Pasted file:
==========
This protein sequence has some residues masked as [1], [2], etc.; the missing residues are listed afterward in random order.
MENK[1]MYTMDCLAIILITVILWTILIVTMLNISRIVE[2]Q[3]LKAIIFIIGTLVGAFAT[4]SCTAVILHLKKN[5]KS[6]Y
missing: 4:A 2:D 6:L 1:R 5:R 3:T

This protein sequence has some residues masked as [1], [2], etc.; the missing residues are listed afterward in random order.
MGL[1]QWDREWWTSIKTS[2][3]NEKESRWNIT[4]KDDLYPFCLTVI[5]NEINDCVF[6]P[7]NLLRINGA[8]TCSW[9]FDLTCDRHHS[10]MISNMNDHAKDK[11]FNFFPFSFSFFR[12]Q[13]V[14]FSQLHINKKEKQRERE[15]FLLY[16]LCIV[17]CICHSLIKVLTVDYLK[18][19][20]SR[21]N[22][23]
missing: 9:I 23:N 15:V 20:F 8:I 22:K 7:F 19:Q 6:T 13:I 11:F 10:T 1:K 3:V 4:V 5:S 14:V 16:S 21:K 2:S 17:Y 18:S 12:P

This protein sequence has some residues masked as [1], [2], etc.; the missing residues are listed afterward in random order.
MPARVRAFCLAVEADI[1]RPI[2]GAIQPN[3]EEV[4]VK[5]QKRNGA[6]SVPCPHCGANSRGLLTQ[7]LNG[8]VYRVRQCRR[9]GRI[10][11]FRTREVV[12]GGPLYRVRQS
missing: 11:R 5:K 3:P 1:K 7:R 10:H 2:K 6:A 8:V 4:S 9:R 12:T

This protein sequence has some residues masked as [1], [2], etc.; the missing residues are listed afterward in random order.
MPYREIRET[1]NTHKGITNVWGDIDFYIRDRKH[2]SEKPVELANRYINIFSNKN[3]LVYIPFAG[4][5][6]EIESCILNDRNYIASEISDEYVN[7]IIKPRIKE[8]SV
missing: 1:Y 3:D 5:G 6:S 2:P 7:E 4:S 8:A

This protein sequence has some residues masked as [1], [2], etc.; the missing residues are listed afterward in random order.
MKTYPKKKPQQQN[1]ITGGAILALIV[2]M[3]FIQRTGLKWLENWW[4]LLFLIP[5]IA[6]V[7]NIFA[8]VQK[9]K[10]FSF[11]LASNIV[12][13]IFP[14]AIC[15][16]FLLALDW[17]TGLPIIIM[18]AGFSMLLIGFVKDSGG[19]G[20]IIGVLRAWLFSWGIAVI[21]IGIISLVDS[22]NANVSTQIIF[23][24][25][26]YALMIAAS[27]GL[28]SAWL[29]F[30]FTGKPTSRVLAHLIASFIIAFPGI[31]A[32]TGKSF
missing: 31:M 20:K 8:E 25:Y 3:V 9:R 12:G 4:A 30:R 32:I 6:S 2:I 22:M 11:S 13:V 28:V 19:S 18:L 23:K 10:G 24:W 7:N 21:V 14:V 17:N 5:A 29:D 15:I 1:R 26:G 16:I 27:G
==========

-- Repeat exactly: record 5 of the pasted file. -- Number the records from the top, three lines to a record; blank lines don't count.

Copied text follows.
This protein sequence has some residues masked as [1], [2], etc.; the missing residues are listed afterward in random order.
MKTYPKKKPQQQN[1]ITGGAILALIV[2]M[3]FIQRTGLKWLENWW[4]LLFLIP[5]IA[6]V[7]NIFA[8]VQK[9]K[10]FSF[11]LASNIV[12][13]IFP[14]AIC[15][16]FLLALDW[17]TGLPIIIM[18]AGFSMLLIGFVKDSGG[19]G[20]IIGVLRAWLFSWGIAVI[21]IGIISLVDS[22]NANVSTQIIF[23][24][25][26]YALMIAAS[27]GL[28]SAWL[29]F[30]FTGKPTSRVLAHLIASFIIAFPGI[31]A[32]TGKSF
missing: 31:M 20:K 8:E 25:Y 3:V 9:R 12:G 4:A 30:R 32:I 6:S 2:I 22:M 11:S 13:V 28:V 19:S 18:L 23:K 10:G 24:W 7:N 21:V 14:V 17:N 5:A 29:D 15:I 1:R 26:G 16:I 27:G